Coming into this semester, I didn’t really know what to expect due to the newly developed nature of the course. However, I really liked the set up of having half CS students & half ID students and was interested to see what dish could be cooked out of this melting pot of a classroom. It was really cool to be able to expose each other of our respective disciplines. Despite only being able to meet once a week, I found class time to be both enjoyable and stimulating. It was beneficial, especially for our final project, to discuss various ways technology is currently being used in the world today, how it would affect our users, and eventually change society as a whole.
I always knew that UX Design is a vital part of our society, a way to bridge the gap between technology and people. However, this class really opened my eyes to exactly how much of an impact it could have not only technologically, but also socially. It is powerful enough to create massive waves in society: from the way individuals can reduce water usage, spend money more intelligently, etc.
Other than having more frequent class times, one other thing that would have been more beneficial is to have a longer period of time to work on our final project. I think that extending the amount of time for us to work on our project would have allowed us CS and ID folks to be able to intertwine each other’s skills and be able to learn & execute the discipline of the opposite major towards our final project. It was very helpful to have one professor from each field of study, so that every student felt fully understood and that our individual needs have been met. Even though the majority of CS and ID students stuck to our own specialties, working with each other and meshing ideas together brought a unique real-world experience inside of a classroom. Overall, this class has been a great balance between the world of CS and ID. It has been a fun and enlightening semester!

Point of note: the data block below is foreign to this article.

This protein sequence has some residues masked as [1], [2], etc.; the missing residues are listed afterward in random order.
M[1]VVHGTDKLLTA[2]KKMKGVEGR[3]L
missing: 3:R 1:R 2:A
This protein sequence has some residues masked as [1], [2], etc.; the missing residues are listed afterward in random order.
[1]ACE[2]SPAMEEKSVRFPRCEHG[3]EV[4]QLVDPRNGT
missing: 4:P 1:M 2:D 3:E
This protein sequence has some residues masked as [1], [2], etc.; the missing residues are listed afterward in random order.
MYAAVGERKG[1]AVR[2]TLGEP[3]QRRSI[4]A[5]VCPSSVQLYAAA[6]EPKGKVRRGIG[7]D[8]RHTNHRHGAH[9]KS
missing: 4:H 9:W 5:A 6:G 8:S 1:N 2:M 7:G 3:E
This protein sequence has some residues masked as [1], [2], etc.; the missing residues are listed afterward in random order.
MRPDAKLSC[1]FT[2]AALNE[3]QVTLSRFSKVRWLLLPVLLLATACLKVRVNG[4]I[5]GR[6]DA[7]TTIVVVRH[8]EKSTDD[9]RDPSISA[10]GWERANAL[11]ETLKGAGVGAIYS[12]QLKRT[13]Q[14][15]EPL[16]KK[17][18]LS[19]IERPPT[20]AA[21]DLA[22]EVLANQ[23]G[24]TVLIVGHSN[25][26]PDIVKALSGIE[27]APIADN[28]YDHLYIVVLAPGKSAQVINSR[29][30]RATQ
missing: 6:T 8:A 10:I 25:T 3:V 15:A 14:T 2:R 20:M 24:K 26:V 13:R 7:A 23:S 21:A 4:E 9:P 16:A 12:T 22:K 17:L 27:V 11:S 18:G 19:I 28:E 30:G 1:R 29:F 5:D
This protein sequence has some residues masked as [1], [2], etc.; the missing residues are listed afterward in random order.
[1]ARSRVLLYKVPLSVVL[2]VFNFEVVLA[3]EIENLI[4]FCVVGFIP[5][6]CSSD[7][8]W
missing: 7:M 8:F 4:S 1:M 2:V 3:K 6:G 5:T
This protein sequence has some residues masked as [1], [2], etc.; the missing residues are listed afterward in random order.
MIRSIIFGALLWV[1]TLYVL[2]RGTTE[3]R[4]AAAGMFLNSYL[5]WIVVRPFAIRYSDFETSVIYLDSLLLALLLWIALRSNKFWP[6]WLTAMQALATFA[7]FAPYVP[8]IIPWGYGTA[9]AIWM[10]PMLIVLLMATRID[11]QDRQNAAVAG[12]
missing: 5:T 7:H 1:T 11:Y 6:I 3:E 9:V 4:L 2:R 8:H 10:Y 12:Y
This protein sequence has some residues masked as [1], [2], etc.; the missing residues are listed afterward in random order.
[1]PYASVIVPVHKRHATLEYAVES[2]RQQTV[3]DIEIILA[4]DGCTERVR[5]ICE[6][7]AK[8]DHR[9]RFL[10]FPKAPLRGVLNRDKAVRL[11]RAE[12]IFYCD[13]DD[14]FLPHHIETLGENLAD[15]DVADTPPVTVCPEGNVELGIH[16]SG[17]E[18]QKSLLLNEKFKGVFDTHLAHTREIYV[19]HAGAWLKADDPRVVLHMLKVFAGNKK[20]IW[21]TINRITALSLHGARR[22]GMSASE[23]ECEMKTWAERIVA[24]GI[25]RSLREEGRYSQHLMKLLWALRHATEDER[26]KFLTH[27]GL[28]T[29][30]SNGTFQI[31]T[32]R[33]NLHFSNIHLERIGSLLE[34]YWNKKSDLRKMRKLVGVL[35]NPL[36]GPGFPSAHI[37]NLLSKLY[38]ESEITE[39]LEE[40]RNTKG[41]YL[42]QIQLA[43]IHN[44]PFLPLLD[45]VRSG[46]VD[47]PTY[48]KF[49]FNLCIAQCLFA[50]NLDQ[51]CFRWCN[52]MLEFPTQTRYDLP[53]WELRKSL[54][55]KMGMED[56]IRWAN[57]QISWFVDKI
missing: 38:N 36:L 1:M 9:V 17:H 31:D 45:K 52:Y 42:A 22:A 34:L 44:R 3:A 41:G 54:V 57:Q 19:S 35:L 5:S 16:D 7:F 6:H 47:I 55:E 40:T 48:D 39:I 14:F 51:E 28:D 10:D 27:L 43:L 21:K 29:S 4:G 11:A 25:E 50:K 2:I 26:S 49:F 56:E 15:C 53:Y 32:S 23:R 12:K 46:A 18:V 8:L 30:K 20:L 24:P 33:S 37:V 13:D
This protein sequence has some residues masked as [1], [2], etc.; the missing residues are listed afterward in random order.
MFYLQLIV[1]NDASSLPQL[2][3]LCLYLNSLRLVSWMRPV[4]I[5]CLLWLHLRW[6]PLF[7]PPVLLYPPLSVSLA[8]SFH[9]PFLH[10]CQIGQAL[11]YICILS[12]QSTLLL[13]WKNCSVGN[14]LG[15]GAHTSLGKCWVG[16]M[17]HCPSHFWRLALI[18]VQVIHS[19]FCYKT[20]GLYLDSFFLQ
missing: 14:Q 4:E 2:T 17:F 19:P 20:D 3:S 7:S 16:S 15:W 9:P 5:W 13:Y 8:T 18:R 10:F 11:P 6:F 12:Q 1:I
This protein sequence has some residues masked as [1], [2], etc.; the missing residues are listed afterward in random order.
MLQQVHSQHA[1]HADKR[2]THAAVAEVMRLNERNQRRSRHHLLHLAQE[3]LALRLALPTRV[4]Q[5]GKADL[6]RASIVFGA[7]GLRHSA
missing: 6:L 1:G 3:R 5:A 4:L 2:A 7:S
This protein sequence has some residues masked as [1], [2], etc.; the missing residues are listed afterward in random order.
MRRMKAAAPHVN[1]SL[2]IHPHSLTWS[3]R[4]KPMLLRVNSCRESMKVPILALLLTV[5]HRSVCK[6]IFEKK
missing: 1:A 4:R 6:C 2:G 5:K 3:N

Machine Learning is something that scientists have been working with for years. Minimized concepts are already widely existent today and are used very frequently. Think of “recommended” features on YouTube, online stores, google searches, etc. I believe that much like any other materials we use to improve our standards of living, individuals need to get a better understanding of machine learning in order for it to be used for good.
Many people fear machine learning because they believe it to be a foreign concept. When cars first came out, I’m sure there was a lot of uproar on safety aspects of this new idea. Without any regulations, cars can be very dangerous. However, society slowly discovered the risks that come with driving a tin can at fast speeds. Seat belts, road signs, various laws, and constant regulation have been set in stone in order for cars to be used for good. In the same way, for us to be able to regulate machine learning and for regular consumers to appreciate and respect such regulations, we as a whole need to be more familiar with the concept of machine learning, understand how it works and the risks that come with it if improperly utilized.